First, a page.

Over 20 current and former NHL players, along with a handful of current Boston Bruins players, came together for the second annual Corey Griffin Foundation Happy Hour held Monday, August 5, at Coppersmith in Boston. The event honors the life and legacy of Corey Griffin and the enormous impact made by the foundation named in his honor, the Corey C. Griffin Foundation.
Born in Hingham, Mass., Griffin was a local hockey player that developed his game with the Cape Cod Whalers, a team co-founded by his father, Rob Griffin. His collegiate career began not far from his hometown, playing for Boston College in his freshman season. He then transferred to Babson College where he played out his remaining three seasons.
After graduating from Babson, Griffin became tied with philanthropic work. His most notable contribution came from the ALS Ice Bucket Challenge, a viral sensation Griffin was an important catalyst behind. He did so in honor of his good friend Pete Frates, who played college baseball at Boston College and, since being diagnosed with ALS in 2012, has become a symbol for the fight against the disease. Before his tragic passing in August 2014, Griffin helped raise over $100,000 for the initiative.
Following his passing, Corey’s family established the Corey C. Griffin Foundation, a 501(c)(3) nonprofit, grant-making organization that, according to the foundation’s website, “...provides strategic financial support to Boston’s most innovative nonprofits focused on underprivileged youth as well as those with medical challenges.”
Many of the players, as well as a large portion of the 400 attendees either played on the same ice as Corey or were touched by the contributions Corey made in his life. As Griffin’s longtime friend from Hingham, former Boston College star and NHL veteran Brian Boyle pointed out the immense turnout compared to the inaugural event last August, another example of Griffin’s reach and the human being he was. It’s also one of the reasons why Boyle has become one of the backbones of this event and the Foundation.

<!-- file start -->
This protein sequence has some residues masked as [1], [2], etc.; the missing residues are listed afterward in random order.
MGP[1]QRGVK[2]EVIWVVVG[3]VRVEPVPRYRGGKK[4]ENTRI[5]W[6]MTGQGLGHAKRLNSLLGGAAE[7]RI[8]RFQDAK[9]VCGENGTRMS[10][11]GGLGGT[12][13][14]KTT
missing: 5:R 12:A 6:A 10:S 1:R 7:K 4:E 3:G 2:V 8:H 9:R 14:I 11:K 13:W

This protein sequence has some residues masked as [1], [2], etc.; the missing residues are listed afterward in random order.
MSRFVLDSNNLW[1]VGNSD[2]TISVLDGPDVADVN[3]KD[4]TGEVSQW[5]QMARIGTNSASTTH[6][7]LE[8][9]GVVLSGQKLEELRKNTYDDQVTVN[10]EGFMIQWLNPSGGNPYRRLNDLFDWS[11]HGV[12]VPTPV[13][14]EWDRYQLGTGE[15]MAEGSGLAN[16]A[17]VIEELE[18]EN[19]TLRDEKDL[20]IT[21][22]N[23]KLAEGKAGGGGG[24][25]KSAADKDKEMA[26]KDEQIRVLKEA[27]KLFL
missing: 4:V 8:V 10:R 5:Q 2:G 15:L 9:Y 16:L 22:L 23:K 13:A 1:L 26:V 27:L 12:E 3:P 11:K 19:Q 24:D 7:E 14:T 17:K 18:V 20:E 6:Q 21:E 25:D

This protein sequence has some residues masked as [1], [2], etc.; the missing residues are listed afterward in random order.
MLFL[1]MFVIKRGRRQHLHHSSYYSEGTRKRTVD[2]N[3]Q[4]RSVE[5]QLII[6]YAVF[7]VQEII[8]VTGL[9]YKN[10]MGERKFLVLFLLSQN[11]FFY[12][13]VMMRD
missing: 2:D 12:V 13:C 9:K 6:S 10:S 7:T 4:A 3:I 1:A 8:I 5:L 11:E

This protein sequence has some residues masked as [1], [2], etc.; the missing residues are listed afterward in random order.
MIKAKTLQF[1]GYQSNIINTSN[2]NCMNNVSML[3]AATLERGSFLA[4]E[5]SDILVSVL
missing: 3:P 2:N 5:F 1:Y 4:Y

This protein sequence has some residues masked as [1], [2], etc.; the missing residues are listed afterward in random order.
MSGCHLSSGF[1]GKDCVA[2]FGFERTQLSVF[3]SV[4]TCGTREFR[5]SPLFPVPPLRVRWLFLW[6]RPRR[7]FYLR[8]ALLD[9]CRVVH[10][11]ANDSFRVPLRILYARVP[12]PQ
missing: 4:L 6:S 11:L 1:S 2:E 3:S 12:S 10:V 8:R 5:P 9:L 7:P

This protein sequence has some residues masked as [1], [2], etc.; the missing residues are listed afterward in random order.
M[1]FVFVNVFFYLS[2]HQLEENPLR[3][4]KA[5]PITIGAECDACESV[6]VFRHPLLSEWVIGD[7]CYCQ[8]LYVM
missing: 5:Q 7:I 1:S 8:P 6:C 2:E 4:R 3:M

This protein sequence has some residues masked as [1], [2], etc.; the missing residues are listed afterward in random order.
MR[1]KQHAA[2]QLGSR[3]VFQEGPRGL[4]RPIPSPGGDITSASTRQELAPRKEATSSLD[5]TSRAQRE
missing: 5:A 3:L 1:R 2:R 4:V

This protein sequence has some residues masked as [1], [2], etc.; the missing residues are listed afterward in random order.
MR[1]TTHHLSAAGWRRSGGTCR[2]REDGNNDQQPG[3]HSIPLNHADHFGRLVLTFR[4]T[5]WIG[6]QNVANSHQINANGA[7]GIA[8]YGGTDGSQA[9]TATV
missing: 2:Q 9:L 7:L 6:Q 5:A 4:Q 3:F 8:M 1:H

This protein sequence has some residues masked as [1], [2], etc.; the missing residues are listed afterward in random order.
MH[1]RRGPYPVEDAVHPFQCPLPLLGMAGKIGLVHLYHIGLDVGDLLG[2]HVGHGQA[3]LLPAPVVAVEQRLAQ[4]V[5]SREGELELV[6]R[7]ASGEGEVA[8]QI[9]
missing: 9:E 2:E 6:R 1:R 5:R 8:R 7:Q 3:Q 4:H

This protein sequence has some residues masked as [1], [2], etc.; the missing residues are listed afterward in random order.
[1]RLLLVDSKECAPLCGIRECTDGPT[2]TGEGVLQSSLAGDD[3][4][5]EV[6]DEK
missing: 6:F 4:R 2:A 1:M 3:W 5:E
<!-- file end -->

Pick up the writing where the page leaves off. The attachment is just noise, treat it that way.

“Corey’s reach was so long and it still is,” said Boyle. “It’s almost five years since we lost him, and what’s going [in the foundation] right now, with the new faces that have come on, the other people that are willing to be a part of what’s going on, it’s fantastic, it really is.”
Minnesota Wild forward, and Scituate, Mass. native, Ryan Donato knew Griffin from his time with the Cape Cod Whalers. When he arrived to event, he shared that same astonishment as Boyle did at the increased turnout.
“I think when you have that combination of having a good time but also that great group of people that do good work, it’s going to grow big time,” said Donato. “[Corey] was an infectious person and always wanted to make sure everybody was having fun. Just like that, the way that [the Happy Hour] is growing, it’s infectious and everybody really wants to be a part of it.”
Charlie McAvoy never knew Griffin, but it didn’t take long for him at the event to understand the way Corey connected the community – a feat that earned him the nickname “Pied Piper.”
“It’s very, very cool to see,” praised the current Bruins defenseman. “I feel really excited to be here and learn more about the foundation and the things that they get behind and what they do for kids and what they stand for, you can kind of tell what kind of person he was and his family is.”
Just like his teammate McAvoy, Bruins defenseman Matt Grzelcyk didn’t really know Griffin but knew of him and his work through mutual friends in the Boston hockey scene. During the Happy Hour, the Charlestown, Mass. native witnessed first-hand what Corey’s philanthropy means both locally and globally.
“Seeing the amount of support that’s turned out tonight and just getting to interact with all the players and the community in general, it’s pretty touching to see how much he meant to everyone. It’s important, playing in Boston to give back to the community, so it’s nice to be part of the event tonight.”
For more information on the Corey Griffin Foundation, visit the foundation's website.